Folks in a Colquitt county neighborhood said they feel safer after three dangerous dogs were euthanized.
"It should have happened a long time ago," said neighbor Bill Suber. "She shouldn't be in the problems she's in right now."
It's been three weeks since Beth Ellison, 84, was mauled by three of her neighbor's dogs.
"I'm just glad it's over. I'll be glad when it's over with for her," said Suber.
Suber has lived next door to Ellison for almost 40 years.
He said now that the dogs are gone, he wishes her pain was too.
"From what I've heard about Beth," he said, "she won't ever be back to like she was.On April 1, three mixed breed dogs belonging to neighbor Jerry McDonald attacked Ellison while she was working in her yard.
An attack that left her with severe injuries, with over 80 percent of her scalp gone.
"We know that these incidents do happen, but for Colquitt county, this was the first one for us," said Moultrie-Colquitt County Humane Society Executive Director Dawn Blanton. "And to happen with it being this malicious."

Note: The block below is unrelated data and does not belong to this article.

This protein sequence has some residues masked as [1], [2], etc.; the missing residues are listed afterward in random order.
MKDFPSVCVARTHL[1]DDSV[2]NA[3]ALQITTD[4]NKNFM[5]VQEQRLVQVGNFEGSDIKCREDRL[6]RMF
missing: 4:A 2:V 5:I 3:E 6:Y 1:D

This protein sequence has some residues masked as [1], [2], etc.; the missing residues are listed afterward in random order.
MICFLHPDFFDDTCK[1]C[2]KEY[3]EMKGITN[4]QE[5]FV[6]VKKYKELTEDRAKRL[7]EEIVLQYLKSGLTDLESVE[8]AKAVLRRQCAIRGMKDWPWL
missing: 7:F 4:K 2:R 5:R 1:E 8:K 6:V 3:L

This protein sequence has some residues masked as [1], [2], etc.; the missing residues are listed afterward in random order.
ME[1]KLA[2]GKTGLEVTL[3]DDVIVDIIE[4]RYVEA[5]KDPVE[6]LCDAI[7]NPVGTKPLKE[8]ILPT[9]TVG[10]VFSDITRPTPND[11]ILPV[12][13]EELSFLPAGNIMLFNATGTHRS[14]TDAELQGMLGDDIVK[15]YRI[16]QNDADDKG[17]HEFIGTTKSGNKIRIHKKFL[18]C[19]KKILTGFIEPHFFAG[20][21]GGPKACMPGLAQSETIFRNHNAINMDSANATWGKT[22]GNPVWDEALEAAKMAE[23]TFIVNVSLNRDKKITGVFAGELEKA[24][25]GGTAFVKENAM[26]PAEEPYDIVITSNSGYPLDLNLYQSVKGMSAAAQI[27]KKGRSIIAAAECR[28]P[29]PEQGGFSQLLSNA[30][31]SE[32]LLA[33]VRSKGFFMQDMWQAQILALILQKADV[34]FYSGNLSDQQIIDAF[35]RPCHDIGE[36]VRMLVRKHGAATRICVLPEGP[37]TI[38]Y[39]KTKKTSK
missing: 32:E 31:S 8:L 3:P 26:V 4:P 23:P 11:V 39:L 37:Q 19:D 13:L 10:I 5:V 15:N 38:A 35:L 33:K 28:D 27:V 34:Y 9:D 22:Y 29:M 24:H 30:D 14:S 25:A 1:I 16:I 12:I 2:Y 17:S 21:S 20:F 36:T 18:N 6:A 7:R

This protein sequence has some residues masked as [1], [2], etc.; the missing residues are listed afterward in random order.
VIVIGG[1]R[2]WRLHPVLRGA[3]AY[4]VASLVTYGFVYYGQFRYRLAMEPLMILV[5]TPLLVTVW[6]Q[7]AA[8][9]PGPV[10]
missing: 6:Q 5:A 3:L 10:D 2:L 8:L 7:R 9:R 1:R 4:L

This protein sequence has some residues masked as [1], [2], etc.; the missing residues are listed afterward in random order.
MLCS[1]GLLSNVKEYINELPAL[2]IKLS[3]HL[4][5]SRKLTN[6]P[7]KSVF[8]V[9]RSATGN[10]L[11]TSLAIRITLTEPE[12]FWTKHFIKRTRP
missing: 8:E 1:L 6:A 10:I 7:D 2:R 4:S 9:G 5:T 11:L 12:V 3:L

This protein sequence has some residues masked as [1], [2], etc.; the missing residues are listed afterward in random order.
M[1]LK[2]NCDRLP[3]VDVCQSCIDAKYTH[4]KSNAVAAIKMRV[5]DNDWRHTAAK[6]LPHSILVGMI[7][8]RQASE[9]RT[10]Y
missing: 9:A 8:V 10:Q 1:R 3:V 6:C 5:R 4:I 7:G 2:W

After the attack, the dogs were quarantined at the Humane Society, as workers waited for McDonald to sign over the rights for them to euthanize the animals.
But that did not happen.
"We had to continuously go through lawyers, judges, chambers, to try and get them to expedite the case so we could go ahead and get the dogs euthanized," she said.
Finally after three weeks, McDonald signed them over to be euthanized.
"It was a long lengthy process," said Blanton, "and one that we hope we never have to go through again."
This feeling of relief resonates with neighbors here on Beaty Road.
"It'll be a good day when I sit here on my swing and can look at her back in her yard," said Suber.
The dogs were euthanized Thursday.
If this had gone to trial, McDonald would have only been able to get back one of the dogs back.
State law says you can only own one animal deemed vicious.
That vicious dog would have also been required to be muzzled and caged, which Blanton said is not a real life for an animal.